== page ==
Dear Mr. Frost,
Does it trouble you that people so freely credit you for having said “Good fences make good neighbors”? True, you penned those words, but these days people pounce on them and yank them completely out of context for their own purposes. We delight in latching on to the sentence, and then point to you, saying, he said so! With credit tossed your way, we draw lines that declare some in, while others are out. Some left, and others right. Some right, and others wrong. Red or blue. Gay or straight. Alien or one who belongs. Fake news or one we’re inclined to believe. We draw lines in the sand, build walls on neighbors’ borders, dig chasms that separate us from the other, while giving thanks for a location from which we can hurl labels, point fingers and nurse our uninformed assumptions.
In reality, you spoke a deeper truth: Something there is that doesn’t love a wall, that wants it down.” Voices and longings call out from every direction, pleading for a few cracks in the wall through which those so inclined can slip, come together and begin to trade tales. We yearn for a meeting place where we can swap stories of the hunger and humiliation, shards and surprises, dances and dramas, vulnerabilities and victories that shaped us into the people we’ve become. We long to share the crazy little dream that was triggered in Grandma’s lap and encouraged by a teacher’s accolades; the monsters that hid around corners or slept down the hall and sent us fleeing into the night; the first notes of a song birthed in the fertile folds of our own hearts.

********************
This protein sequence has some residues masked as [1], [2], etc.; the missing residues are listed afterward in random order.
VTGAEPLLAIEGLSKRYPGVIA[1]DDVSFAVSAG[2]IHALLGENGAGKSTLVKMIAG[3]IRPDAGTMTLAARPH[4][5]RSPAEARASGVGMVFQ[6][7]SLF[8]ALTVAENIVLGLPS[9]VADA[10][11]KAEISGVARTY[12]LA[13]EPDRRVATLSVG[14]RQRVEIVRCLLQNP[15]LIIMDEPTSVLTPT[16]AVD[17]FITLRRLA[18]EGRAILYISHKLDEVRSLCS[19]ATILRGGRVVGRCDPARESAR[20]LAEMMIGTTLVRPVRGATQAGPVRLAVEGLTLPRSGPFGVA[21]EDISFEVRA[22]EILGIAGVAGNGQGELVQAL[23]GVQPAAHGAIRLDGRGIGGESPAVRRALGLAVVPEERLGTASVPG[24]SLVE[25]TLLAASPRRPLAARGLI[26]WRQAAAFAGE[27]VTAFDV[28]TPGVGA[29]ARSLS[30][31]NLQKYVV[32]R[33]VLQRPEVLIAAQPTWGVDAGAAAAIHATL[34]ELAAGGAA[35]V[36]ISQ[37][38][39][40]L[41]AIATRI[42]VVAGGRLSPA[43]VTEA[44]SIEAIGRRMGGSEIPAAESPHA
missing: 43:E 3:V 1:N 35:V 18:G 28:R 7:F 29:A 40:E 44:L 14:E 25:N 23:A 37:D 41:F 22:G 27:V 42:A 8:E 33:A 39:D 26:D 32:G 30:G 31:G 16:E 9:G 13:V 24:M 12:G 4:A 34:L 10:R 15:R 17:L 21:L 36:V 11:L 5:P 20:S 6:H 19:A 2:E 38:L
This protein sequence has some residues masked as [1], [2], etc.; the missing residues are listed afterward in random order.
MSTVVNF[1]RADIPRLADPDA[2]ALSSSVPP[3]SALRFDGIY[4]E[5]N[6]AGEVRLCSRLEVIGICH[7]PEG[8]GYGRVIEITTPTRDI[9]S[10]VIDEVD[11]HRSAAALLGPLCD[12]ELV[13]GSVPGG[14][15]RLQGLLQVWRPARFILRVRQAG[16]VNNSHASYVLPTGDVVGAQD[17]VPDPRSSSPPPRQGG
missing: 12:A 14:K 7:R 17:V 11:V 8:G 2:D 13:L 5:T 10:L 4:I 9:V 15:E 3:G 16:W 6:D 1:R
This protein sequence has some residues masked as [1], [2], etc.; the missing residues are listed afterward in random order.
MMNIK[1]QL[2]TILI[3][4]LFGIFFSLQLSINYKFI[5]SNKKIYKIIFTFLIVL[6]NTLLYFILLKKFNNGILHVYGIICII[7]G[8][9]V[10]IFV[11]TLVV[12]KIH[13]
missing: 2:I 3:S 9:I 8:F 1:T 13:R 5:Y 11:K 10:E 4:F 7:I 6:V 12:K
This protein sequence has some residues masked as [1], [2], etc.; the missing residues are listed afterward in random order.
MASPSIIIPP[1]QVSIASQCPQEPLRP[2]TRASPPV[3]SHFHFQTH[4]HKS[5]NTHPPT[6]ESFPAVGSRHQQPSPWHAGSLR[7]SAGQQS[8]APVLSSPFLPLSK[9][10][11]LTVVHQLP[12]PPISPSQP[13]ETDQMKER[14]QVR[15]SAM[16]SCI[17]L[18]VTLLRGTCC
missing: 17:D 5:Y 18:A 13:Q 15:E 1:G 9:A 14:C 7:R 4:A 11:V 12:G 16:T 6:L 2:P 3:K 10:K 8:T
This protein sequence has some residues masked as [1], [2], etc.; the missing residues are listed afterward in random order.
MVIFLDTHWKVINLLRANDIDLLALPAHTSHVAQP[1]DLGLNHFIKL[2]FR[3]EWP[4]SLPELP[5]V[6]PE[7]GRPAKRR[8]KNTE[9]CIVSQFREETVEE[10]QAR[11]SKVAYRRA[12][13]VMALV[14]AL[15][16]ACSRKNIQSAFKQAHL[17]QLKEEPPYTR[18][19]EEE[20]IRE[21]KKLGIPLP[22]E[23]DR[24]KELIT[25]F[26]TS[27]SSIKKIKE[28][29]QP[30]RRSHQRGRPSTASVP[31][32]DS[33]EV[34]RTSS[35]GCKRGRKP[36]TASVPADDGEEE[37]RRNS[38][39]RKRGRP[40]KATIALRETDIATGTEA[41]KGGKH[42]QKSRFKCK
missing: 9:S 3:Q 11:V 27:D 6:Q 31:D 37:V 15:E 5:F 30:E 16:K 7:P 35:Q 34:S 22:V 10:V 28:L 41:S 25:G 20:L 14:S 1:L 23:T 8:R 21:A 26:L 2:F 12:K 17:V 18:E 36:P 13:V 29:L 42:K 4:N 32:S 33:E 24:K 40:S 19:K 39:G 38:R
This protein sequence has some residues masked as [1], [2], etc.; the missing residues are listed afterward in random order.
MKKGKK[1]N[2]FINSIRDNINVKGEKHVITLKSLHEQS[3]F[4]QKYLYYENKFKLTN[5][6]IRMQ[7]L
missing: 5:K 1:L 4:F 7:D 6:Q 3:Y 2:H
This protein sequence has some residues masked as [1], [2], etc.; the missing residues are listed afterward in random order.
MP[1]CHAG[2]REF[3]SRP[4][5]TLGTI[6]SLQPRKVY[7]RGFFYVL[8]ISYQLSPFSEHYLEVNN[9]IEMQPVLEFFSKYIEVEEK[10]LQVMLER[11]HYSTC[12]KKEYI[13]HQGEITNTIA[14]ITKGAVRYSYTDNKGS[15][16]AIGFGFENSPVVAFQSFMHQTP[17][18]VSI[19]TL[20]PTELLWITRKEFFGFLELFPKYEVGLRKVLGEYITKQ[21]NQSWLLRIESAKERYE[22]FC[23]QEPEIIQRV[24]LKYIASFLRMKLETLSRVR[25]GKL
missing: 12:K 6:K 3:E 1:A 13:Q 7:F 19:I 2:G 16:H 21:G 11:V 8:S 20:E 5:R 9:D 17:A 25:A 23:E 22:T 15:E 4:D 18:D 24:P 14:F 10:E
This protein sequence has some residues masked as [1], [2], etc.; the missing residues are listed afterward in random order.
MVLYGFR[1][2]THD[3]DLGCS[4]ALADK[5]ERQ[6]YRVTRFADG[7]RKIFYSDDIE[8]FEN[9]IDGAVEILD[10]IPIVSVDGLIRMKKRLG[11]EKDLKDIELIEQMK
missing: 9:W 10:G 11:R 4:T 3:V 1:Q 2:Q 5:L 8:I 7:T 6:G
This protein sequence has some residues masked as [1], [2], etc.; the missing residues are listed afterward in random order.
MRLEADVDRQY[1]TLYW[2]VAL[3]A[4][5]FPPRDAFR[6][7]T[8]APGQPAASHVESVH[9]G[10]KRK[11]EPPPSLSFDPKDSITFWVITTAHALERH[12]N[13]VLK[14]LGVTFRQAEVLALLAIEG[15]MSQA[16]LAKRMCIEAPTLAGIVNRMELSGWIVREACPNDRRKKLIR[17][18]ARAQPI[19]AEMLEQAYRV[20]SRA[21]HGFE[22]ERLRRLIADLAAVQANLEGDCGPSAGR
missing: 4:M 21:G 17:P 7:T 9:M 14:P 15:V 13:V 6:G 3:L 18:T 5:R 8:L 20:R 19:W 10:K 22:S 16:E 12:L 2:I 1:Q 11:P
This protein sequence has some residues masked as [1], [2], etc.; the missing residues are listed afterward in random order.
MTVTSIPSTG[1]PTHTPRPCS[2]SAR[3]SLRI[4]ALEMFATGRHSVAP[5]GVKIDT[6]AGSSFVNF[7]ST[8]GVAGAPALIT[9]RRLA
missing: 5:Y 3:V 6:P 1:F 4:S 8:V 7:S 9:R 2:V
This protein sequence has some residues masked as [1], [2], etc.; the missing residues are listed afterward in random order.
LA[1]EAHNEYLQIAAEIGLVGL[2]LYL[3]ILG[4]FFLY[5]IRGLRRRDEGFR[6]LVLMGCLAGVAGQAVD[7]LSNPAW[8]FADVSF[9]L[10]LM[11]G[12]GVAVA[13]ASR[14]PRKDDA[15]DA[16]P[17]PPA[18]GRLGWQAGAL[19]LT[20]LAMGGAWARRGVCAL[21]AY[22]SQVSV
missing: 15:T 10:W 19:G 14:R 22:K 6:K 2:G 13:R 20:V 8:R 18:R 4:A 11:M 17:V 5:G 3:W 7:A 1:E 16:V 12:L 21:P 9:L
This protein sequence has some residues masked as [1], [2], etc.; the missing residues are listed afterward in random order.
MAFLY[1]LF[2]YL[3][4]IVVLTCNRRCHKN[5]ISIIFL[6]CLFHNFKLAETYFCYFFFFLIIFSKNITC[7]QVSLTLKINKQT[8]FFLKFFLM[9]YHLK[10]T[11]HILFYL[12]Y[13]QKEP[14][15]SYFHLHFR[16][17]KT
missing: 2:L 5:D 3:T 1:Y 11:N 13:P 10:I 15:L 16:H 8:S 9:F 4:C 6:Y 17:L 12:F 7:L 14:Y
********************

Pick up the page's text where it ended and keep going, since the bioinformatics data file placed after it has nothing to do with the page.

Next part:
Many of us carry scars and seeds that can never be seen if the looking only happens from afar. Perhaps, as you suggest, if we take the time to ask who it is we’re walling in, and who out, we’ll decide that the blocks and bricks can be put to better use building a warming shelter, meeting place and welcoming table. Perhaps step by step, stone by stone, story by story, we’ll work together to bring the wall down, fill the chasms in, and create a space for all.
Thank you for the wisdom of your words, and the power of your poetry.
A friend and admirer